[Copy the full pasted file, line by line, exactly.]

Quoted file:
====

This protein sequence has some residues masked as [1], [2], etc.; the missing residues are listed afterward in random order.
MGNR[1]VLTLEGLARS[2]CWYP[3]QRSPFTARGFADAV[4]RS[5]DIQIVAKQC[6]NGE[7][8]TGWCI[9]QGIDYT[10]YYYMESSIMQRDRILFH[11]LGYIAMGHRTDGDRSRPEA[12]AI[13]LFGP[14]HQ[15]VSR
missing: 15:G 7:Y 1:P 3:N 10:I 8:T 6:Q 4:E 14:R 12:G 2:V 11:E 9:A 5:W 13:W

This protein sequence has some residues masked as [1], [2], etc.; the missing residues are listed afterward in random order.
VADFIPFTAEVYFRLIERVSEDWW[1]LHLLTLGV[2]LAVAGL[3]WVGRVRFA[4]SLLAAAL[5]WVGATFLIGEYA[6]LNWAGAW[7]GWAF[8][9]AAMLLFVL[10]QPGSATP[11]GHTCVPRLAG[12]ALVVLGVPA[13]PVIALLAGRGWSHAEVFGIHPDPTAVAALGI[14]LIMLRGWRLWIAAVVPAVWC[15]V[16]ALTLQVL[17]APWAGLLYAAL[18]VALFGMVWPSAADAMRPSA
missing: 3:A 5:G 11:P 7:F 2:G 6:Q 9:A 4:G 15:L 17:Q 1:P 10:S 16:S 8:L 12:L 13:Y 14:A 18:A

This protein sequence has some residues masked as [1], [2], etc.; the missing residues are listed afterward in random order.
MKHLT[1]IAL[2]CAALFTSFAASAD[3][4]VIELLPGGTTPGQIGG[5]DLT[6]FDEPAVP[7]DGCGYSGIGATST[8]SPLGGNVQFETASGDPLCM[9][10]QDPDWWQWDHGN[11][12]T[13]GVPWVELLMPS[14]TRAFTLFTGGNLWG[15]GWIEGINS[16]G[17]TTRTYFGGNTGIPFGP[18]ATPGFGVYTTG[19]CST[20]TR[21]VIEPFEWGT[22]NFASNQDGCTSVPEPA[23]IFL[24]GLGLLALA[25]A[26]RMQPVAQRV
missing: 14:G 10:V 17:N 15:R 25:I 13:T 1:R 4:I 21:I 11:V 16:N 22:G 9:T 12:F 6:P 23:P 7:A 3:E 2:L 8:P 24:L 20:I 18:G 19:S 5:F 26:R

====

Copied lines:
This protein sequence has some residues masked as [1], [2], etc.; the missing residues are listed afterward in random order.
MGNR[1]VLTLEGLARS[2]CWYP[3]QRSPFTARGFADAV[4]RS[5]DIQIVAKQC[6]NGE[7][8]TGWCI[9]QGIDYT[10]YYYMESSIMQRDRILFH[11]LGYIAMGHRTDGDRSRPEA[12]AI[13]LFGP[14]HQ[15]VSR
missing: 15:G 7:Y 1:P 3:N 10:I 8:T 6:Q 4:E 14:R 12:G 2:V 11:E 9:A 5:W 13:W

This protein sequence has some residues masked as [1], [2], etc.; the missing residues are listed afterward in random order.
VADFIPFTAEVYFRLIERVSEDWW[1]LHLLTLGV[2]LAVAGL[3]WVGRVRFA[4]SLLAAAL[5]WVGATFLIGEYA[6]LNWAGAW[7]GWAF[8][9]AAMLLFVL[10]QPGSATP[11]GHTCVPRLAG[12]ALVVLGVPA[13]PVIALLAGRGWSHAEVFGIHPDPTAVAALGI[14]LIMLRGWRLWIAAVVPAVWC[15]V[16]ALTLQVL[17]APWAGLLYAAL[18]VALFGMVWPSAADAMRPSA
missing: 3:A 5:G 11:P 7:F 2:G 6:Q 9:A 4:G 15:L 17:Q 1:P 10:S 16:S 8:L 12:L 13:Y 14:A 18:A

This protein sequence has some residues masked as [1], [2], etc.; the missing residues are listed afterward in random order.
MKHLT[1]IAL[2]CAALFTSFAASAD[3][4]VIELLPGGTTPGQIGG[5]DLT[6]FDEPAVP[7]DGCGYSGIGATST[8]SPLGGNVQFETASGDPLCM[9][10]QDPDWWQWDHGN[11][12]T[13]GVPWVELLMPS[14]TRAFTLFTGGNLWG[15]GWIEGINS[16]G[17]TTRTYFGGNTGIPFGP[18]ATPGFGVYTTG[19]CST[20]TR[21]VIEPFEWGT[22]NFASNQDGCTSVPEPA[23]IFL[24]GLGLLALA[25]A[26]RMQPVAQRV
missing: 14:G 10:V 17:N 15:R 25:I 13:T 1:R 4:I 21:I 11:V 16:N 22:G 9:T 12:F 6:P 23:P 7:A 3:E 2:L 8:P 24:L 20:I 18:G 19:S 5:F 26:R